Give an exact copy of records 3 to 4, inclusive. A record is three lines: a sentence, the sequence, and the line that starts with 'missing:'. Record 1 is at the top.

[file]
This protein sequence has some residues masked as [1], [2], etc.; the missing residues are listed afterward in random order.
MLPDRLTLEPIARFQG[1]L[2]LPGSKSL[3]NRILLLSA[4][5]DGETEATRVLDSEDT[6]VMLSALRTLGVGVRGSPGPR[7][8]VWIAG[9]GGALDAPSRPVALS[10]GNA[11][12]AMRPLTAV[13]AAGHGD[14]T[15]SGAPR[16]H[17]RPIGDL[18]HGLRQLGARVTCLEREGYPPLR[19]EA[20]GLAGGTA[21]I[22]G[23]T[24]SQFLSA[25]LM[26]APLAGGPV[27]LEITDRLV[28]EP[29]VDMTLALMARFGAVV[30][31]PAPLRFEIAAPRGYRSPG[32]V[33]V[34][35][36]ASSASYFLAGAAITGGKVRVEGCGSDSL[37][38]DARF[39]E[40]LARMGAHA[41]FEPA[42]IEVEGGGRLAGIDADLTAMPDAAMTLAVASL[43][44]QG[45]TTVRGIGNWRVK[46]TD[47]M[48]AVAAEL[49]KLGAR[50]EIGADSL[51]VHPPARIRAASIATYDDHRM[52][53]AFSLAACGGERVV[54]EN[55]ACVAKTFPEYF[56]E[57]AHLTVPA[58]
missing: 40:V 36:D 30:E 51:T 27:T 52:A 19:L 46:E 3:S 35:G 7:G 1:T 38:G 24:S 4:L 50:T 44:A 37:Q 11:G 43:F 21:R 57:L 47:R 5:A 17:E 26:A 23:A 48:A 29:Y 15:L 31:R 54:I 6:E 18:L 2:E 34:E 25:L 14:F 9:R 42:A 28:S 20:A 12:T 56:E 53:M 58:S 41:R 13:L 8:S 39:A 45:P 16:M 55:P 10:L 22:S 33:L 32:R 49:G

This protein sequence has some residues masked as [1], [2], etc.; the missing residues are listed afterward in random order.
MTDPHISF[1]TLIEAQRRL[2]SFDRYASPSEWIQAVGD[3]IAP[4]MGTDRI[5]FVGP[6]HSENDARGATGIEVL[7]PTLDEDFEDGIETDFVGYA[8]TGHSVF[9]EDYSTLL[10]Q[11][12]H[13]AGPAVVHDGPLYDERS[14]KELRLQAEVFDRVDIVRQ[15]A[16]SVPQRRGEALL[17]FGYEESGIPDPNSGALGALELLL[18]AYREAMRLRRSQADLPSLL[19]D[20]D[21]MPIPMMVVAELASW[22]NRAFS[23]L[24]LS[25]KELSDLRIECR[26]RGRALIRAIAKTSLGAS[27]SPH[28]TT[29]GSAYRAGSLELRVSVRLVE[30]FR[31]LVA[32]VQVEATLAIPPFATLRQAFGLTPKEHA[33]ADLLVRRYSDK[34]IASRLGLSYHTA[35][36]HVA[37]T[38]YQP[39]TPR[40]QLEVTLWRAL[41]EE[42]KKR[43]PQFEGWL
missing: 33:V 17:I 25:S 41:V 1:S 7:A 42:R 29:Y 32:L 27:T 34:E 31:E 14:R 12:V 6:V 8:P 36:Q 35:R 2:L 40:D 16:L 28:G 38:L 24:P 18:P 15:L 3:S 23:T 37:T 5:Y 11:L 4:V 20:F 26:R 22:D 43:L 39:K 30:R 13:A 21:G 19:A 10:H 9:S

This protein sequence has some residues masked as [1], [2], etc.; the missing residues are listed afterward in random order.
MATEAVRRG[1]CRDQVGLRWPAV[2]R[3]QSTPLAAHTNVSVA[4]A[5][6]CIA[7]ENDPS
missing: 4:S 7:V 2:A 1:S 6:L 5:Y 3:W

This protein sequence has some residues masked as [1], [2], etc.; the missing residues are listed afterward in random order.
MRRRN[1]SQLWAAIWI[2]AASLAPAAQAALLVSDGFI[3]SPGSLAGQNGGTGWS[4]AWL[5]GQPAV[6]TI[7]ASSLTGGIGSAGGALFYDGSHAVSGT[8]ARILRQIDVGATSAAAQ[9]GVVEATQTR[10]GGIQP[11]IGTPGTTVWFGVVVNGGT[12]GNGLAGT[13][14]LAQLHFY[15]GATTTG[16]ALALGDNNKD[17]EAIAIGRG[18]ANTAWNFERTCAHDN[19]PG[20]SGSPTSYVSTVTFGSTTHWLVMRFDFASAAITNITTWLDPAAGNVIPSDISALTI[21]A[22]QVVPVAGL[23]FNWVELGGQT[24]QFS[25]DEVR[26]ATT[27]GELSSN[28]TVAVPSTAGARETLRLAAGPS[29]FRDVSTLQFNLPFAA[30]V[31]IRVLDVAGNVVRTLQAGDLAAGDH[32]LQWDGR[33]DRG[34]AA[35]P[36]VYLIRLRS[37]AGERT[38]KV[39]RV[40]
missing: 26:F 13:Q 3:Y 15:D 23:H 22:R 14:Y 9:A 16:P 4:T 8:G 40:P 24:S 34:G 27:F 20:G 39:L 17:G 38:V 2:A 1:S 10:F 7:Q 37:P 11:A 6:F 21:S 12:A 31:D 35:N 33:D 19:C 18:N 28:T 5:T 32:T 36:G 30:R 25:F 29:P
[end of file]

This protein sequence has some residues masked as [1], [2], etc.; the missing residues are listed afterward in random order.
MATEAVRRG[1]CRDQVGLRWPAV[2]R[3]QSTPLAAHTNVSVA[4]A[5][6]CIA[7]ENDPS
missing: 4:S 7:V 2:A 1:S 6:L 5:Y 3:W

This protein sequence has some residues masked as [1], [2], etc.; the missing residues are listed afterward in random order.
MRRRN[1]SQLWAAIWI[2]AASLAPAAQAALLVSDGFI[3]SPGSLAGQNGGTGWS[4]AWL[5]GQPAV[6]TI[7]ASSLTGGIGSAGGALFYDGSHAVSGT[8]ARILRQIDVGATSAAAQ[9]GVVEATQTR[10]GGIQP[11]IGTPGTTVWFGVVVNGGT[12]GNGLAGT[13][14]LAQLHFY[15]GATTTG[16]ALALGDNNKD[17]EAIAIGRG[18]ANTAWNFERTCAHDN[19]PG[20]SGSPTSYVSTVTFGSTTHWLVMRFDFASAAITNITTWLDPAAGNVIPSDISALTI[21]A[22]QVVPVAGL[23]FNWVELGGQT[24]QFS[25]DEVR[26]ATT[27]GELSSN[28]TVAVPSTAGARETLRLAAGPS[29]FRDVSTLQFNLPFAA[30]V[31]IRVLDVAGNVVRTLQAGDLAAGDH[32]LQWDGR[33]DRG[34]AA[35]P[36]VYLIRLRS[37]AGERT[38]KV[39]RV[40]
missing: 26:F 13:Q 3:Y 15:D 23:H 22:R 14:Y 9:A 16:P 4:T 8:G 40:P 24:S 34:G 27:F 20:G 39:L 17:G 38:V 2:A 1:S 10:F 7:Q 37:P 11:A 6:F 21:S 12:A 31:D 35:N 33:D 19:C 18:N 28:T 5:T 32:T 36:G 30:R 25:F 29:P